I went to McNally Robinson today, in Treaty 1 territory, hoping to find The Colonized and the Colonizer as suggested by Teala from Batchewana Health Centre. I was unsuccessful at this particular bookstore but noticed a vibrant and large Indigenous section and browsed… awhile.
I picked up several large books, with the intention of sitting down to sort out my thoughts and pick one or two books. About 6 hefty books in my jacked right arm I hear the gentleman quietly reading in a seat pipe up and say “I notice you’re looking in a particular section, the Indigenous section… What are you looking for? What question are you hoping to answer?”
I paused briefly, thought, and replied with a bit about the travels I’ve had the past couple of weeks. He said “okay, well, I am a Sun Dancer …” (my memory fails me for this part)… “and, may I suggest talking with an Elder?”
I replied saying we had spoken with an Elder and many Indigenous individuals. He clarified the difference between an elder and an Elder and their knowledge and teachings.
“You know, there’s a lot you can’t learn in a book… its really much better to talk to an Elder” he said. I thanked him for his guidance. “Can I tell you a story?” I replied “Please do,” feeling no time constraint and strangely intrigued by this random human who crossed my path.
He went on to tell a story about a Native American community (whose name escapes me… and trust me he told it with no glitches). “The [community] was contacted by Tibetan’s to learn more about their way of life. The Tibetan’s were invited down to [the community] and they met in an [earth lodge]… The Native American’s spoke for 3 days, sharing stories about their culture, tradition, people, and land. Then it was the Tibetan’s turn. They finished in 3 hours. The Native American’s were confused, surely there had to be more to know. They asked the Tibetan’s if they wrote it down and they said yes.”
That is the extent of my memory of the story. I think the moral of the story is that if you write down you forget and you cannot teach or share to the same extent.
After that meeting, I was unsure about how to approach the many books I held in my aching arm. I sat down and skimmed through them. Checked the authors, the publishing date, and read a few lines. Reflecting on this moment now I do feel the different benefits of reading versus speaking with Elders. I think both can augment each other and have different things to offer. Not to mention the accessibility of books (though this is not true for everyone). But, I am learning to understand the importance and brilliance of oral tradition. This conversation also affirmed the need for me to draft a list of questions, because many come up, but when the opportunity arises to speak with an Elder, I blank.
Still wanting to learn more from Indigenous peoples (and support them #BuyNative), I settled on one book Indigenous Healing by Rupert Ross. The back was enticing and drew me in. I would hope to learn about Indigenous Healing and Spirituality’s role in healing, something that escapes me at this point and time. Spirituality has come up in many conversations and is something I strongly wish to understand in order to provide more holistic health care for Indigenous peoples as a nurse.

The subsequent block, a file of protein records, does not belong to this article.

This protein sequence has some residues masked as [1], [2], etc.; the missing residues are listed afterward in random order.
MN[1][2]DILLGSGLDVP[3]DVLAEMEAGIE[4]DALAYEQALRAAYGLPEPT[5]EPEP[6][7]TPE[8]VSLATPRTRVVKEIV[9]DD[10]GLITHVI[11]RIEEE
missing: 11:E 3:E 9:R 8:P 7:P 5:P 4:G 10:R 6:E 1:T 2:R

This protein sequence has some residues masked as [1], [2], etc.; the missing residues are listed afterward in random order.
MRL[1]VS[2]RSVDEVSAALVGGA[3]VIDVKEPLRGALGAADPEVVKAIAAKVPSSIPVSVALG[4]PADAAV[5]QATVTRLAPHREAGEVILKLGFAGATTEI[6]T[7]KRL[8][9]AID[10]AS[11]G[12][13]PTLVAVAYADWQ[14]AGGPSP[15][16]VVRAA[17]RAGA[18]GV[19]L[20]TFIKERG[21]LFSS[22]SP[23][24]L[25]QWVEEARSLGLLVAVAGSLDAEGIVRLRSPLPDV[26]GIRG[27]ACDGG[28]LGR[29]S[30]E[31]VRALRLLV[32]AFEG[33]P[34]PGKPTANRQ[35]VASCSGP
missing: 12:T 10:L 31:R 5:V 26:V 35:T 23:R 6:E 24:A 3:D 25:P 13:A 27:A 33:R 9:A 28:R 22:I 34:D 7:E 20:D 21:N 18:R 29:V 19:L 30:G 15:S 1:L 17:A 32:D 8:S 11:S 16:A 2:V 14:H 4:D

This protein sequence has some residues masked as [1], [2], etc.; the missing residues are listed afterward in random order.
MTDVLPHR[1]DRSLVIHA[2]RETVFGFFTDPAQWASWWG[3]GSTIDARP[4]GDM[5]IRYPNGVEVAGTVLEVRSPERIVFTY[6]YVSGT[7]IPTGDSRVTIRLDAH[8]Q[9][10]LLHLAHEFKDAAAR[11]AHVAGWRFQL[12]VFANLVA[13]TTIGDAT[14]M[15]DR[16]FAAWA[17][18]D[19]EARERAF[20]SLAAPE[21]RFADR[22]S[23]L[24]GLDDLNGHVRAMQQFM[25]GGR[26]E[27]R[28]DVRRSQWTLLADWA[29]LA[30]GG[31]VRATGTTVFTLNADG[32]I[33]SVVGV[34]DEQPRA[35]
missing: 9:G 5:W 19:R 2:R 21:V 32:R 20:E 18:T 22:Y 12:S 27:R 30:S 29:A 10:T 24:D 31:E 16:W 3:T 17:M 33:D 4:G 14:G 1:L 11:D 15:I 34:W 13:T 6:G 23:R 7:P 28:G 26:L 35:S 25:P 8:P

In the car I was reading the back to Evan and suddenly realized that I did not check if the author was Indigenous. This was important to me for a few reasons 1) I want to learn from Indigenous peoples 2) I want to support Indigenous artists and writers. I have been researching the Bio of Ross to discern if he is in fact Indigenous or not; given that most authors list their Indigeneity, I am assuming he is not (yes, assuming is not the greatest technique). So now, this gets tricky.
Should it matter if he is Indigenous? Well, in this conversation absolutely it does because of, in simple, historical implications and reconciliation. So, does Ross’ book have a place to be teaching Indigenous Healing? Surely his experience as a Crown Attorney in northwestern Ontario has provided some insight to Indigenous communities, but is this from white privileged perspective… and if so, is this where I want to be, or where we should be learning from.
Do authors like Laurie Graham, who write about Indigenous issues from a White-allied perspective have a place?
Does this very blog I am writing have a place? What is that place? Are we taking away from Indigenous writers and story tellers?
As a white writer, asking about right and wrong to historically burdened peoples has been frowned upon by some, noting that by asking these questions you again put your burden and uncomfortability unto those who have already been burdened…
So how does the white ally learn what is appropriate? This conversation is complex, multi-faceted, and filled with many conflicting opinions. There is no easy answer. Of course, the Medicine Wheel teaches there is something to learn from each person; maybe its just learning about where the line is drawn between ally and abuse of privilege.